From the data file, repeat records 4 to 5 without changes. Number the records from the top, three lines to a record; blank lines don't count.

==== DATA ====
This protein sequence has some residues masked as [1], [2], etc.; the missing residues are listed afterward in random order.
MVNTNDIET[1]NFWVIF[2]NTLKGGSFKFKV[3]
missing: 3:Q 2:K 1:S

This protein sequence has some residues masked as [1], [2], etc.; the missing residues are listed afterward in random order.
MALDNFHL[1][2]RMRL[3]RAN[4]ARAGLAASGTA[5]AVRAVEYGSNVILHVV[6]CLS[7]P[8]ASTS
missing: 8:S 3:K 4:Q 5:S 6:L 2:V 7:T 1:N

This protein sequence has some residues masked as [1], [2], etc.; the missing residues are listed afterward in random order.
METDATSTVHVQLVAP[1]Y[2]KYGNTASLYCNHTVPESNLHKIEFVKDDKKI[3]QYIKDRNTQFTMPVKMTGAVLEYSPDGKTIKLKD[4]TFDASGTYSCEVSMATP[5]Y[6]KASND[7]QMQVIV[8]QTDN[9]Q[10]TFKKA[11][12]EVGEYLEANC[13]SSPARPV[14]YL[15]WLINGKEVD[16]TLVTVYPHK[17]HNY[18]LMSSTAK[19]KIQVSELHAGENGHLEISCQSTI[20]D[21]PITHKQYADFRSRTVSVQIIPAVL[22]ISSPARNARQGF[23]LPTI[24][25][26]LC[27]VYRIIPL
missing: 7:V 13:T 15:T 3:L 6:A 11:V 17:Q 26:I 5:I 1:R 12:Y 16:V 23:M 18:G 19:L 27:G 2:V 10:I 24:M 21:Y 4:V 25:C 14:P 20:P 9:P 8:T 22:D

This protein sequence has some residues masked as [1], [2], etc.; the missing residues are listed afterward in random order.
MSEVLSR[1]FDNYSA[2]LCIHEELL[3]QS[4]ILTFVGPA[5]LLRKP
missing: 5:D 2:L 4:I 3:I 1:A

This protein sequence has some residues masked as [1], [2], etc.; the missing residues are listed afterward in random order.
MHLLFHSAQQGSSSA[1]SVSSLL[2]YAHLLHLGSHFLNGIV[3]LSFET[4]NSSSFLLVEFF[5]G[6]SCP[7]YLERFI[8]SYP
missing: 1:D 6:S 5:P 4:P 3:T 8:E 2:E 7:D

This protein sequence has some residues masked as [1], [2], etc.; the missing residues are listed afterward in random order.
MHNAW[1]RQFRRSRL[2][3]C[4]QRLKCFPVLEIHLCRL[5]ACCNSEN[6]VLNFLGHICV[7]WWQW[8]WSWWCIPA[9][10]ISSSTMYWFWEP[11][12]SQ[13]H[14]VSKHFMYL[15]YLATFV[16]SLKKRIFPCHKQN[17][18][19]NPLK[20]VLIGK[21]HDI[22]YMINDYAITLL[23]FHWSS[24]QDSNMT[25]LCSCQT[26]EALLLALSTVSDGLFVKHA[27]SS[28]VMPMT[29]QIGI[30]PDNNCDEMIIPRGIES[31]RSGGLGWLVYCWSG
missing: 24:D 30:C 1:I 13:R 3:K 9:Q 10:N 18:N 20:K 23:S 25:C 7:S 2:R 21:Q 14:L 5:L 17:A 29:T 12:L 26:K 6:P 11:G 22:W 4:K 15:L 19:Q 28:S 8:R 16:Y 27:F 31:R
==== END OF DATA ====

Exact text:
This protein sequence has some residues masked as [1], [2], etc.; the missing residues are listed afterward in random order.
MSEVLSR[1]FDNYSA[2]LCIHEELL[3]QS[4]ILTFVGPA[5]LLRKP
missing: 5:D 2:L 4:I 3:I 1:A

This protein sequence has some residues masked as [1], [2], etc.; the missing residues are listed afterward in random order.
MHLLFHSAQQGSSSA[1]SVSSLL[2]YAHLLHLGSHFLNGIV[3]LSFET[4]NSSSFLLVEFF[5]G[6]SCP[7]YLERFI[8]SYP
missing: 1:D 6:S 5:P 4:P 3:T 8:E 2:E 7:D